Cody Podor | 06.30.20
The world has endured plagues, wars, poverty and oppression for generations. Jesus promised that no matter what happens in the world, He will continue to build His church. It is the promise and the hope of God’s people that He will uphold us with His righteous right hand. How should we think about emerging from these difficult days?
In 1948, shortly after the advent of the atomic bomb, C. S. Lewis wrote about how to live in an atomic age:
This is the first point to be made: and the first action to be taken is to pull ourselves together. If we are all going to be destroyed by an atomic bomb, let that bomb when it comes find us doing sensible and human things—praying, working, teaching, reading, listening to music, bathing the children, playing tennis, chatting to our friends over a pint and a game of darts—not huddled together like frightened sheep and thinking about bombs. They may break our bodies (a microbe can do that) but they need not dominate our minds.
These words were written 72 years ago and yet they apply to the situation we find ourselves in today. While life has changed dramatically over the past many weeks, we must pull ourselves together and go about doing sensible and human things.
Now is not the time to turn inward and retreat to self-preservation. Now is the time to look outward and upward.
In the wake of catastrophe, there has never been a greater opportunity to spend yourself for the good of others. God’s Word is full of exhortations to love one another. Romans 13:8, “Owe no one anything, except to love each other, for the one who loves another has fulfilled the law.” 1 Peter 4:8, “Above all, keep loving one another earnestly, since love covers a multitude of sins.” John 15:12, “This is my commandment, that you love one another as I have loved you.”
John Piper has defined love as “the overflow of joy in God, which gladly meets the needs of others.” I think this is a helpful way of considering love in these days. The needs of others are many and varied. Physical needs. Financial needs. Emotional needs. Spiritual needs. And now that the illusion of control and abundance has been removed, people are more aware of these needs than ever before. Are your eyes open to these needs? Are you looking for opportunities to enter others’ lives with the hope of the gospel and the truth of God’s Word?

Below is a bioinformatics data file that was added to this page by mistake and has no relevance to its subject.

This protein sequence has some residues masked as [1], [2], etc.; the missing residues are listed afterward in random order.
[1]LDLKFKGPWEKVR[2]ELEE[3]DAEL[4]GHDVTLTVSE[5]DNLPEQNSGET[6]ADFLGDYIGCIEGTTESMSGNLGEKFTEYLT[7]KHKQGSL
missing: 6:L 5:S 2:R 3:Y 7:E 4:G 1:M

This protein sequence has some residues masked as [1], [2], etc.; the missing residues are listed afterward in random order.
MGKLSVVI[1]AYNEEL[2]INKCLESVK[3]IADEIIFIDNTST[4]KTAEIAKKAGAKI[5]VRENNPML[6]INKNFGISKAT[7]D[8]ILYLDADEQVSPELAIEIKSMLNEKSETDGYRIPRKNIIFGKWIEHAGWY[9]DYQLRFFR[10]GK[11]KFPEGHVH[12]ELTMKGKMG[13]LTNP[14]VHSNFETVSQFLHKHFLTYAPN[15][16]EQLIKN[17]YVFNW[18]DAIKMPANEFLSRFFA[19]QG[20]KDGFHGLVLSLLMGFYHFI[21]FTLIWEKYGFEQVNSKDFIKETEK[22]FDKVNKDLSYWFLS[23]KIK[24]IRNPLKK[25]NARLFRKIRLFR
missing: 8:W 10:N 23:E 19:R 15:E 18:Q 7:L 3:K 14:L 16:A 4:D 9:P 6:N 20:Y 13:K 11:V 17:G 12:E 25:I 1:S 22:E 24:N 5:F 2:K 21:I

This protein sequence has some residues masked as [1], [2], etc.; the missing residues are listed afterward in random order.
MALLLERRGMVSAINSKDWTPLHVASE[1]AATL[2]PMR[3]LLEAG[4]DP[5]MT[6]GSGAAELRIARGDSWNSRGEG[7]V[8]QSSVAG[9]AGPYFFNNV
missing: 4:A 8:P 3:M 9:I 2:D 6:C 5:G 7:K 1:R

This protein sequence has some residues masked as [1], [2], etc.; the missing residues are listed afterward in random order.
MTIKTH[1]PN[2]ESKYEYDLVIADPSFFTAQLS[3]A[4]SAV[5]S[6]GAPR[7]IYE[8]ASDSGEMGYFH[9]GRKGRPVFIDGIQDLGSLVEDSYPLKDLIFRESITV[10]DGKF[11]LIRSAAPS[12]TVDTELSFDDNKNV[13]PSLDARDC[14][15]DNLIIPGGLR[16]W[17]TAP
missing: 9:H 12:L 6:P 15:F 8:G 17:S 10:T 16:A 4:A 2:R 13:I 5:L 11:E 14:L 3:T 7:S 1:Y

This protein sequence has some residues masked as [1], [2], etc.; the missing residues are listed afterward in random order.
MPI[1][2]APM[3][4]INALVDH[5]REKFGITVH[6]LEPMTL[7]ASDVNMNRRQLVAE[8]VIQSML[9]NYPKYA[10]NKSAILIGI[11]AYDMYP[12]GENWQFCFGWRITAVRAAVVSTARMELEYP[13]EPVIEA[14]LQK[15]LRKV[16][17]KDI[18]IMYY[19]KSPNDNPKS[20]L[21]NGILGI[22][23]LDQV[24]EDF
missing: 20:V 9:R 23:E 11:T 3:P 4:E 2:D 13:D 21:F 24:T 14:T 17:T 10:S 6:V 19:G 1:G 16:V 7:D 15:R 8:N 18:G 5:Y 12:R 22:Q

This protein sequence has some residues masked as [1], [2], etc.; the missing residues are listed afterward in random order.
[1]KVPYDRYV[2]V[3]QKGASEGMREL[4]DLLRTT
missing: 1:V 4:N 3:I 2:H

Love is not always expressed in extravagance. In fact, often, it is quiet and subtle. It is given in the gift of time. It is received by others when you offer a patient, listening ear. Love overflows in gracious words that are sweetness to the soul and health to the body (Proverbs 16:24).
What are the sensible and human things that you can engage in to love others as we continue emerging from these difficult times?
Don’t miss the ‘overflow’ reality in Piper’s definition of love. We will struggle to truly look outward if we are not first looking upward. If you do not have a truth-grounded, Christ-exalting, Spirit-given saturation of joy in God, then you will never be able to genuinely love others.
In Philippians 1:21–25 Paul says, “For to me to live is Christ, and to die is gain. If I am to live in the flesh, that means fruitful labor for me. Yet which I shall choose I cannot tell. I am hard pressed between the two. My desire is to depart and be with Christ, for that is far better. But to remain in the flesh is more necessary on your account. Convinced of this, I know that I will remain and continue with you all, for your progress and joy in the faith.”
This is what it looks like to look upward and outward during these times. Life is Christ. That is, your mind and affections are consumed with adoration of Christ so much so, that dying would actually be the best-case scenario because of the glory and joy of being in His immediate presence. When you are passionately consumed with a love for the Lord in this way, it will express itself in fruitful labor that results in others’ progress and joy in the faith.
How do you grow in this kind of love? Look to Jesus and consider Him (Hebrews 12:2–3). Set your mind on the things above, not on the things of the earth (Colossians 3:2). Be transformed by the renewal of your mind as you consider truth from God’s Word (Romans 12:2). Abide in Christ, that is, know His Word and obey His Word (John 15:10).
From the love of God and for the love of God, let’s go about doing sensible and human things as we look outward and look upward.